Well said and I’m glad to hear you are safe Shingo, and thanks for posting your view about the situation and providing some resources for info and donating. I’ve stopped watching the media on cable because of how alarmist it sounds.

    • Shingo March 22, 2011 at 2:10 pm #

      I think not relying on US cable news as a source of accurate information on the situation is a smart move – they seem to be among the most motivated by fearmongering to keep butts in the seats and profit from sensational news. There are plenty of great resources online for varying viewpoints that rely on the best facts available to draw their conclusions (thank goodness).

  3. SbebiWan March 18, 2011 at 8:21 pm #

    Glad to hear you are ok, and same about the international media, I stopped watching them

    • Shingo March 22, 2011 at 2:12 pm #

      Good call, in my book. They have a lot to gain from making things worse than they really are. Citizen journalists have been doing a great job providing credible, accurate and sourced information throughout the disaster.

  4. Sydney2K March 18, 2011 at 9:03 pm #

    As you know, I visit your site every day, and since the earthquake and subsequent tsunami and reactor accident, it has been really frustrating to not be able to post out a shout out asking how you are, and to wait for your reply. I am SO glad you’ve posted, and that you are OK.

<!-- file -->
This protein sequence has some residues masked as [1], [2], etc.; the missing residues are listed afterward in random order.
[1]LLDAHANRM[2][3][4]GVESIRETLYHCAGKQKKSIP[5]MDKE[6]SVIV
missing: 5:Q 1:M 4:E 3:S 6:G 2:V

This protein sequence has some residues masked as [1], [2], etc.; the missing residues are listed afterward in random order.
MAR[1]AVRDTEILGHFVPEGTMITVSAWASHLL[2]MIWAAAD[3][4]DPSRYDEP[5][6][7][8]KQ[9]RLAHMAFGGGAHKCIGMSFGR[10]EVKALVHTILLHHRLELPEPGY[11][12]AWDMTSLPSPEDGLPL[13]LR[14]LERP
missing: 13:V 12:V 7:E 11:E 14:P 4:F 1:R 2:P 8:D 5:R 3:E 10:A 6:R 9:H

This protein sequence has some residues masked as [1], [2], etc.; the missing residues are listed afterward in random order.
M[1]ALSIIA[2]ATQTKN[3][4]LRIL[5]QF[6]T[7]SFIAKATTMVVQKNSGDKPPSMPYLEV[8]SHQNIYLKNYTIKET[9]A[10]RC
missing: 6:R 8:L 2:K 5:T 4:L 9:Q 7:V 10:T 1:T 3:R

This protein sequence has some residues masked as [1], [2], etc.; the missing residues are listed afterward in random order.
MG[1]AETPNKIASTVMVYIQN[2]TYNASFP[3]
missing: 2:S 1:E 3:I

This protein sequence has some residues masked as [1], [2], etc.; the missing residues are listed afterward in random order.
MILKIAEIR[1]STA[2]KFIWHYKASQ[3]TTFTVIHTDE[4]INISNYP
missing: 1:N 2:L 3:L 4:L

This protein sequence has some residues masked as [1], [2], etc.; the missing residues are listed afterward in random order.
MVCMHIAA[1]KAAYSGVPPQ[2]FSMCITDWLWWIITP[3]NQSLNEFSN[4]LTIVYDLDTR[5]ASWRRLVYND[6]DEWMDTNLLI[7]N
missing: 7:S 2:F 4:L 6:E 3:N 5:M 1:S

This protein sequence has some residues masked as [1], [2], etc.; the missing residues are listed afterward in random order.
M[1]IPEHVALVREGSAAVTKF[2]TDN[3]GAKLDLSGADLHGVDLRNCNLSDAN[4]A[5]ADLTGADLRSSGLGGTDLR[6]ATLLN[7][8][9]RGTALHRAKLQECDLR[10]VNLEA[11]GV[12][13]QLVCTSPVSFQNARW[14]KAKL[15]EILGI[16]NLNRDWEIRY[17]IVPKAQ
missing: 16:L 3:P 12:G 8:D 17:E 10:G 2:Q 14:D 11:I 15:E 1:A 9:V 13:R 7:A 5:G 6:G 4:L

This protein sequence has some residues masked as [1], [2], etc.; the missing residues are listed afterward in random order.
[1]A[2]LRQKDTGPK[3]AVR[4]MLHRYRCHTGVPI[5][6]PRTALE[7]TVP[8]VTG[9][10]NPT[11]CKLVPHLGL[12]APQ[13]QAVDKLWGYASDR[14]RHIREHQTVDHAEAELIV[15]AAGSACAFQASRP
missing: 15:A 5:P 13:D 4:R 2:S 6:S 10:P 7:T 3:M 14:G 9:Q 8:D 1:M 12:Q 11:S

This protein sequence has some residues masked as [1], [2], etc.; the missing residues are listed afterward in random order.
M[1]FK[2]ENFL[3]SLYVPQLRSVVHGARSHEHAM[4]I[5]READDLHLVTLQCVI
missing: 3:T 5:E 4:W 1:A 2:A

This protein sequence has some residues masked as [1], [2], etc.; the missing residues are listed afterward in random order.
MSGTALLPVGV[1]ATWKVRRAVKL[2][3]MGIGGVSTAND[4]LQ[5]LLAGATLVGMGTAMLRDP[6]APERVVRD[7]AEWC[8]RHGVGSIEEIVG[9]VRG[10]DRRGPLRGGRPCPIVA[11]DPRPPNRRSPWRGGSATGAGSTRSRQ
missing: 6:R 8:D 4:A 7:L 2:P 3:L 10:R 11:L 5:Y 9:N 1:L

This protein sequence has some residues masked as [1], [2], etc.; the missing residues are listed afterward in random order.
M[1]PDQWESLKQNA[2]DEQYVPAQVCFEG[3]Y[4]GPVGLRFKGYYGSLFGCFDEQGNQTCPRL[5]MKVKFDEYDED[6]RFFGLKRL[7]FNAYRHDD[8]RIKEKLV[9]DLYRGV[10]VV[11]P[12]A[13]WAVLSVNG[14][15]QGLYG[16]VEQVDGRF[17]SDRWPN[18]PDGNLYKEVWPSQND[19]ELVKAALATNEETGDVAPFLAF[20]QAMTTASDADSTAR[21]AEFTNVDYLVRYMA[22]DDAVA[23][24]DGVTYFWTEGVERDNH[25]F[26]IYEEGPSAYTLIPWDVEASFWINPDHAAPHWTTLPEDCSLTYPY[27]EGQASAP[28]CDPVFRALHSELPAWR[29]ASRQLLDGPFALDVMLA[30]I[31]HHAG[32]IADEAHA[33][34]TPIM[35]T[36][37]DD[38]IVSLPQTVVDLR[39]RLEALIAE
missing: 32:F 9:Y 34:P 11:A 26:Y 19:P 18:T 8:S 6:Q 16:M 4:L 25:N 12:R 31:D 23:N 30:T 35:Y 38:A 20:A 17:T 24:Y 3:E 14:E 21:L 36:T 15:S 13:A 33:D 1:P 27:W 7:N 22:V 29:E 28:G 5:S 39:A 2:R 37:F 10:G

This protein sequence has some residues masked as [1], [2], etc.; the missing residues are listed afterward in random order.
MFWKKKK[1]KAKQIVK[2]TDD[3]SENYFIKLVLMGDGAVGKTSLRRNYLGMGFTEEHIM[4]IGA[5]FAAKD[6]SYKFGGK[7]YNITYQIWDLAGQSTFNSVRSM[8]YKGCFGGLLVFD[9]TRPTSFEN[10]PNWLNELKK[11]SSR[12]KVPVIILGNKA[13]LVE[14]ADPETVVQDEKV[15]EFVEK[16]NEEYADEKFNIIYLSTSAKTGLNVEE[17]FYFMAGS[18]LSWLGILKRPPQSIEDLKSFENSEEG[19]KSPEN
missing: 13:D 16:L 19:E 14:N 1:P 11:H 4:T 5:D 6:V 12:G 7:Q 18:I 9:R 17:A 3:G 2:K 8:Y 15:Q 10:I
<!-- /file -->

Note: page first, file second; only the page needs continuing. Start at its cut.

Idea for the next article- Akihabara after the ‘quake: is it possible to still be an otaku, or are times too serious for that?

  5. Shingo March 22, 2011 at 2:20 pm #

    Thanks for your concern, and your support. I should have updated here sooner; I need a better/more obvious Twitter widget in the sidebar, I think. Something that stands out more when it’s updated, since that’s where I’ve been doing a lot of posting lately.

    In terms of the topic you suggest, I think ‘being an otaku’ is something that isn’t cast aside in moments of tragedy, loss, struggle and challenge. It’s a viewpoint I carry with me as I look at how people are coping, helping out, and dealing with the changing situation.

    I do hope this glimpse of profound mortality does help people think about who they are and what they’re doing, and what they want. I know it’s made me think a lot about things I haven’t addressed in awhile. This site, for one. It’s a grave moment for assessing personal priorities and deciding what’s important.

    To the extent that decision plays into what it means to be an otaku, I think that is a point worth exploring. There’s a sort of blind consumerism that often comes with otakudom that feels… short-sighted at best at times like these, profligate and shameful at worst. It certainly brings pause. On the other hand, the celebration of shared popular culture, the social networks and togetherness it brings, are just as vital and true as any others.

    The spirit of collaboration and camaraderie and joy that lie at the heart of what I consider to be true otakudom are things that, at times like these, it seems especially important that we foster and preserve.